Northeastern Section–41st Annual Meeting (20–22 March 2006)

Paper No. 6
Presentation Time: 3:00 PM


SASSEVILLE, Christian, Département des Sciences de la Terre et de l'Atmosphère, Université du Québec à Montréal, C.P. 8888 succ. Centre-Ville, Montréal, QC H3C 3P8, Canada, TREMBLAY, Alain, Sciences de la Terre et de l'Atmosphère, Université du Québec à Montréal, C.P. 8888, Succursale Centre-Ville, Montréal, QC H3C 3P8, Canada and CLAUER, Norbert, Centre de Géochimie de la Surface, CNRS/Université Louis Pasteur, Strasbourg, 67084, France,

In Northern Appalachians, Taconian Allochtons constitute the external Humber Zone (EHZ). Allochtons consist of siliciclastic rocks, limestones and mafic volcanic rocks deformed into imbricated, northwest-directed nappes. In Québec, these rocks vary from diagenetic to sub-greenschist facies of metamorphism. Thrusting from Taconian Allochtons and related low-grade metamorphism is currently constrained by faunal control, which suggests Middle Ordovician to Late Ordovician age (Taconian). In contrast to Newfoundland, there is yet no evidence for Acadian-related deformation in the EHZ of southern Quebec. We revisited cinematic evolution of EHZ of southern Quebec by mapping key outcrops in the Quebec City and Rivière-du-Loup areas. Structural analysis from these outcrops provided a collection of fault rock and hosting lithologies samples, each characterizing various types of structures. Clay material of 1-2µm- and <0,2µm-size fractions were extracted from these samples for XRD phases characterization and K-Ar isotopic dating. SEM and TEM analyses were performed to support geological significance of K-Ar data interpretations.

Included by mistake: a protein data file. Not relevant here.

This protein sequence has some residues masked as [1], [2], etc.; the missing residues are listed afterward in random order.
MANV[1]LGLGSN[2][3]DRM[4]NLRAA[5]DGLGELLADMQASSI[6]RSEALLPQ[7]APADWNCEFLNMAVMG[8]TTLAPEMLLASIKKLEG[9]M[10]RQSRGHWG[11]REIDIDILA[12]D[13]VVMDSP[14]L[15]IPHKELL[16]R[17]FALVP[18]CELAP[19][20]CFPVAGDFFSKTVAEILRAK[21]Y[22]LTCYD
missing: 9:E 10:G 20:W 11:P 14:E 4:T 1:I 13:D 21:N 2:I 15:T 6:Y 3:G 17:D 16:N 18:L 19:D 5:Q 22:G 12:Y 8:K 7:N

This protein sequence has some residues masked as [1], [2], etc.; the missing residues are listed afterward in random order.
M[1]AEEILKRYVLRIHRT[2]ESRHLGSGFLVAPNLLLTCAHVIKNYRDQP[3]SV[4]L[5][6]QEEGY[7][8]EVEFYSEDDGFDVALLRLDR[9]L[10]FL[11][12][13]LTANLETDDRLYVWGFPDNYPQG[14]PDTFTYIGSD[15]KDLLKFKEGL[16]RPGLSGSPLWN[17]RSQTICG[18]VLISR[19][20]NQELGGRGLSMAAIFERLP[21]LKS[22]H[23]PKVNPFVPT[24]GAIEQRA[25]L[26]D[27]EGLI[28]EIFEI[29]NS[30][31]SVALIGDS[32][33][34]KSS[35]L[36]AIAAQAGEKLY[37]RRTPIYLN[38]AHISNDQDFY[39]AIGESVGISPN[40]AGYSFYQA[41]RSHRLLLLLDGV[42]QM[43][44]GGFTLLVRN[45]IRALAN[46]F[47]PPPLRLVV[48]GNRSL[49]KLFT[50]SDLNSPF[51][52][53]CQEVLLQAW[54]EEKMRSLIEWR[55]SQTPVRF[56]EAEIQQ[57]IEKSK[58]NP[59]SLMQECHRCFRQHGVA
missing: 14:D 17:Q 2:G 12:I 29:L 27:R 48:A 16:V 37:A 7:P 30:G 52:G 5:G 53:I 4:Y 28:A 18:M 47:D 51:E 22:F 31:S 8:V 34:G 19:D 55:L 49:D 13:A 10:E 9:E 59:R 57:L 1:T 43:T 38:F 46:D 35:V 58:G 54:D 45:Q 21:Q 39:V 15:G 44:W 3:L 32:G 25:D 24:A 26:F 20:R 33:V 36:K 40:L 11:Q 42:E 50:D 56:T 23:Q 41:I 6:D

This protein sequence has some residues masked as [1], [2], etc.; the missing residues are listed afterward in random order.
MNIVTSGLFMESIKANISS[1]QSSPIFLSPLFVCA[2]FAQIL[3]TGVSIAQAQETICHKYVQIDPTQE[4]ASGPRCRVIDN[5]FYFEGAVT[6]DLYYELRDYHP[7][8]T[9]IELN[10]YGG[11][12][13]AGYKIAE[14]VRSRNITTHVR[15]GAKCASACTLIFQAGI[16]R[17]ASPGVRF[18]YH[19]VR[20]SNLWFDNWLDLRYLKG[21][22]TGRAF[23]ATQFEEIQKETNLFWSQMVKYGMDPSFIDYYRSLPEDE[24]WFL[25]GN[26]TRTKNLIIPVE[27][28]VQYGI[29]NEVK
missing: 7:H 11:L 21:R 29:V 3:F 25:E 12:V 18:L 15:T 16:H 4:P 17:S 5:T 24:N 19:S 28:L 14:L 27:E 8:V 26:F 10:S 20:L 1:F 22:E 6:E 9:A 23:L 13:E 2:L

The analysis of K-Ar data leaded to the following interpretations: (1) a westward-directed tectonic imbrication of rock units at ca. 470 Ma resulted in the emplacement of thrust sheets (the Allochtons) currently exposing epizone-grade rocks in easternmost part of the EHZ; (2) at ca. 450 Ma, thrust sheets were re-imbricated during out-of-sequence faulting in response to northwest-directed compression; (3) a series of younger structures, formed ca. 412 Ma and occur as foreland- and hinterland-directed superposed folds/faults; and (4) a series of (commonly discrete) normal faults locally developed ca. 360 Ma. Our study emphasizes the fact that structural history of the EHZ is characterized by polyphased fault imbrications and younger faulting, each associated to distinctive types of fault rocks. These new structural and K-Ar data are critical to understand the kinematics of the EHZ from southern Quebec to Newfoundland. These data also represent essential clues in the elaboration from future oil and gas exploration program into the Canadian Appalachians.